Social Psychology Quarterly invites papers for a special issue on the social psychology of creativity, to be edited by John Parker, Ugo Corte, and Gary Alan Fine. The deadline for submissions is November 1, 2018.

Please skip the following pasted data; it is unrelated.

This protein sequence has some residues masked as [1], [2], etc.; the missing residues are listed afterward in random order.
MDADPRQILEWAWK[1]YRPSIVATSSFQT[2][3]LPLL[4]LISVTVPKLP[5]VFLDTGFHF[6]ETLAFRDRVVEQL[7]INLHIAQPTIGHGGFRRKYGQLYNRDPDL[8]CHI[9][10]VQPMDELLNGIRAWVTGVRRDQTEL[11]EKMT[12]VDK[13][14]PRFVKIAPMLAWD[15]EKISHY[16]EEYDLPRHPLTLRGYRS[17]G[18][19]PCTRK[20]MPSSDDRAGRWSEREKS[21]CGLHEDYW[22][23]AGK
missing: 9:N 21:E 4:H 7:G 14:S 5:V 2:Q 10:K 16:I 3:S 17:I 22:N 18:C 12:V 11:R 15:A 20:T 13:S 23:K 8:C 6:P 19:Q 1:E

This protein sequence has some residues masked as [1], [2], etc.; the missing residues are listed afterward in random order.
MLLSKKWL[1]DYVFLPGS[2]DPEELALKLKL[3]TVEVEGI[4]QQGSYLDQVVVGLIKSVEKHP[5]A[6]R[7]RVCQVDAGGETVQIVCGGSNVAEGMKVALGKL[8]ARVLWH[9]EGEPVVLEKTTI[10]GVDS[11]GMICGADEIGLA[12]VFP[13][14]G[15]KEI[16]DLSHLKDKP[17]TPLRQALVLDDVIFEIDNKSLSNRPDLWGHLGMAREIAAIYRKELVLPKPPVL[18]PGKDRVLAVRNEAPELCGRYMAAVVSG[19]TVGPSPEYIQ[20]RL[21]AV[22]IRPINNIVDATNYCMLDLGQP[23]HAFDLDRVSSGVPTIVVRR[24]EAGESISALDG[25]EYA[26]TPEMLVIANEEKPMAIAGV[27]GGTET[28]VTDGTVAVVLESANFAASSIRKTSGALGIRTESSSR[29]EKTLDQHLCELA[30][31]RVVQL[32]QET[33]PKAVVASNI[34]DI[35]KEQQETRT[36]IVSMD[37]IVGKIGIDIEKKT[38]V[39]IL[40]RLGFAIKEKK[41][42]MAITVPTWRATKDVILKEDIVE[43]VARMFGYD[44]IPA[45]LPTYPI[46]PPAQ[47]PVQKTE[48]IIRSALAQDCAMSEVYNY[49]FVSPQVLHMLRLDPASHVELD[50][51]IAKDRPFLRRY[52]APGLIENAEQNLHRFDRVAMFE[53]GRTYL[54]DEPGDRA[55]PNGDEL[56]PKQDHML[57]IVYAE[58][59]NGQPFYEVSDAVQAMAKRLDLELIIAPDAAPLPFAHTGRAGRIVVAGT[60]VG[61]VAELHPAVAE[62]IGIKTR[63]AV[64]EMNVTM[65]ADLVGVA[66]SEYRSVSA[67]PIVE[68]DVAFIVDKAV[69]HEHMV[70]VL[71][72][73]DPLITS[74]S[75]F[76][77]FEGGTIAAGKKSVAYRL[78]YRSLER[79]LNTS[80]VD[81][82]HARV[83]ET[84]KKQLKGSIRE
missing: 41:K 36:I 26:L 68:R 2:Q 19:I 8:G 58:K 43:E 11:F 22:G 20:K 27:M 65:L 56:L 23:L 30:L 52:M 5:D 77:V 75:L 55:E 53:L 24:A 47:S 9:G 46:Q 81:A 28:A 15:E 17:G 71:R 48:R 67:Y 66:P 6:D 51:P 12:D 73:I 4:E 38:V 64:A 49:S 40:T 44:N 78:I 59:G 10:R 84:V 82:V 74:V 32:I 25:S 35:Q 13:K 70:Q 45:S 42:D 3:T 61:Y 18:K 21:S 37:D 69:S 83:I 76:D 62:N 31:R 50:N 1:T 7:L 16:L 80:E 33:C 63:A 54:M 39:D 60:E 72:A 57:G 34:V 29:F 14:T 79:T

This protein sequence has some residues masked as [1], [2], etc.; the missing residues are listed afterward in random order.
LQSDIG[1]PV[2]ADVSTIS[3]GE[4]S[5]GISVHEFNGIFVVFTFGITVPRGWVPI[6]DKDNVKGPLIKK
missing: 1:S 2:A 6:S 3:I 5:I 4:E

Creativity is fundamentally social, as was clearly recognized by founding sociologists from Durkheim on, but it has yet to receive the attention it deserves within sociological social psychology. When sociologists do analyze creativity, they typically focus on the influence of large social networks or the resources and infrastructure required for creative work rather than the social psychological and interpersonal processes formative of creativity. Recent developments in sociology, however, have set the stage for research that examines the foundational social psychological processes of creativity, including studies of collaborative circles, the antecedents of scientific creativity, and the new sociology of ideas. Social psychologists examine how biography interacts with local social milieus to shape creators’ identities and the content of their creative work, as does research using systems perspectives and cultural analysis to explain creativity social psychologically while situating creators within broader creative environments. Sociologists are exploring these issues through a diverse array of potentially complementary methods, including surveys, experiments, wearable computer sensors, interviews, ethnography, documentary analysis, historical comparative research, and social network analysis. We hope to draw these research streams into conversation with one another to assess the current state of knowledge and develop general concepts, methods, and theories for explaining if and how creativity arises and whether it becomes socially legitimated.